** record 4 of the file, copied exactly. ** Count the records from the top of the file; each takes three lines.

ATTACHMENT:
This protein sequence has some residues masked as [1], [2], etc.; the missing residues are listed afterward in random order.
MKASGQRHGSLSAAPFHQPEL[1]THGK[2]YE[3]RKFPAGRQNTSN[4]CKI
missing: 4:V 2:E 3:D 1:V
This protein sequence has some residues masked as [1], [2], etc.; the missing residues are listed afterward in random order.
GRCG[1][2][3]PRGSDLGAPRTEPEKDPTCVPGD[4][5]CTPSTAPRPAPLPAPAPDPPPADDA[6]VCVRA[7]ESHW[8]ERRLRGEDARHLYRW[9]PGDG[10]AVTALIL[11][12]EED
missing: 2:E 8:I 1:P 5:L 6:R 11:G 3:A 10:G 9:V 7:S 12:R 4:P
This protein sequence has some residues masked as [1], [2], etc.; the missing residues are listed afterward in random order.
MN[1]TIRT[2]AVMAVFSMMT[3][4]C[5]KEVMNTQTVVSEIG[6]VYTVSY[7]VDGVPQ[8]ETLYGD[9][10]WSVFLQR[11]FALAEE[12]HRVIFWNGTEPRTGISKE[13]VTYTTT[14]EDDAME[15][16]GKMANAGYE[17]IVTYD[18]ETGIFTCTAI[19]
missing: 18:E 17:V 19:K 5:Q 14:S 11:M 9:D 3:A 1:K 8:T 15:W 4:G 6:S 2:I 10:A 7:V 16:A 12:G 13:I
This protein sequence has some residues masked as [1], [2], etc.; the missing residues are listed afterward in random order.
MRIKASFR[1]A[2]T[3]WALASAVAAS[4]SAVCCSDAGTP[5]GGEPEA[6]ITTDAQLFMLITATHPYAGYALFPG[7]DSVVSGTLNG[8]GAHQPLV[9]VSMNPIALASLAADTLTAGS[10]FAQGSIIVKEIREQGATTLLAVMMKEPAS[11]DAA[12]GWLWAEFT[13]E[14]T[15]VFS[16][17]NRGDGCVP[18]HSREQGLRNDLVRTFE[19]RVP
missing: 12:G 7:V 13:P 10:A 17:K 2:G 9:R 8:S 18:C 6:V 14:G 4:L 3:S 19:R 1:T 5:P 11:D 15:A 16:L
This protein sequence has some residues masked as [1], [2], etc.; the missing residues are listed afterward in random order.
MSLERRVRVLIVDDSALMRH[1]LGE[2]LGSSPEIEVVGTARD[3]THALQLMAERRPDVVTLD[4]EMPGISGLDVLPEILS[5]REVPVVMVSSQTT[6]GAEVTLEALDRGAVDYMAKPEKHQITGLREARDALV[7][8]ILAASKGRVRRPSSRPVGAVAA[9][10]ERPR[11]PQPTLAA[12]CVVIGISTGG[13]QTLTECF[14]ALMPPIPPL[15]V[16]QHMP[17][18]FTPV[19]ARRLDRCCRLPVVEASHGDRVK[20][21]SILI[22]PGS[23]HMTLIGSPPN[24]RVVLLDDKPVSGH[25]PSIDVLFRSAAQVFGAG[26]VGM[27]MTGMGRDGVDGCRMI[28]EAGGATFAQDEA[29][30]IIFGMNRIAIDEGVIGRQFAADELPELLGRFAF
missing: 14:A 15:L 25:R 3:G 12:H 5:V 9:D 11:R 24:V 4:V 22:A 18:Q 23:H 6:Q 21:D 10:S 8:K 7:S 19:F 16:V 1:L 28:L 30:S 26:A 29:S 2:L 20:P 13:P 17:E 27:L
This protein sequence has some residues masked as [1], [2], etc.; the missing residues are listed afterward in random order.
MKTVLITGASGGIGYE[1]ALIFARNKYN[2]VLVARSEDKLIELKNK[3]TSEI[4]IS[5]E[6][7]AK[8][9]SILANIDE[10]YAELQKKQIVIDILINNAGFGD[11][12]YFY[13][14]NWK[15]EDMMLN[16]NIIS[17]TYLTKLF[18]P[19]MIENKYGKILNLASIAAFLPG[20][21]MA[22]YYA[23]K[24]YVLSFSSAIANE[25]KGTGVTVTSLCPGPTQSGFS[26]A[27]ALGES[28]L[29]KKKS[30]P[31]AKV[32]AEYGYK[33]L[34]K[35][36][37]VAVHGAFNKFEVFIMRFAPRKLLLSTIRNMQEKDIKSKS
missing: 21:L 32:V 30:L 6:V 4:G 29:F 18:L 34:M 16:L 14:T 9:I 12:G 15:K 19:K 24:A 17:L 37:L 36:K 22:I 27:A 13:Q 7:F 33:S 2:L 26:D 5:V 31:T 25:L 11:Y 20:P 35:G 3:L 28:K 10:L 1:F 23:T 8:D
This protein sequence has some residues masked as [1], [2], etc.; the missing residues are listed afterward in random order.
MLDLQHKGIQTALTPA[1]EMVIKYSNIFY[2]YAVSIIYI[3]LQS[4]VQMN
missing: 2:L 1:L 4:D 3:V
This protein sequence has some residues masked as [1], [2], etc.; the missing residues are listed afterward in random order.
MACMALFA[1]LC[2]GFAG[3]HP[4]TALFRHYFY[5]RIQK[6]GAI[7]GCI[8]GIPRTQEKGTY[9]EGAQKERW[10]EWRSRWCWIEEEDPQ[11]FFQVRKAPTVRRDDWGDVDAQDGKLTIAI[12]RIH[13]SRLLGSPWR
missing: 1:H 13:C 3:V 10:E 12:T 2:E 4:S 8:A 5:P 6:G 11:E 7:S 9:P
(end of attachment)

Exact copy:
This protein sequence has some residues masked as [1], [2], etc.; the missing residues are listed afterward in random order.
MRIKASFR[1]A[2]T[3]WALASAVAAS[4]SAVCCSDAGTP[5]GGEPEA[6]ITTDAQLFMLITATHPYAGYALFPG[7]DSVVSGTLNG[8]GAHQPLV[9]VSMNPIALASLAADTLTAGS[10]FAQGSIIVKEIREQGATTLLAVMMKEPAS[11]DAA[12]GWLWAEFT[13]E[14]T[15]VFS[16][17]NRGDGCVP[18]HSREQGLRNDLVRTFE[19]RVP
missing: 12:G 7:V 13:P 10:A 17:K 2:G 9:R 8:S 18:C 6:V 14:G 4:L 3:S 19:R 1:T 5:P 11:D 15:A 16:L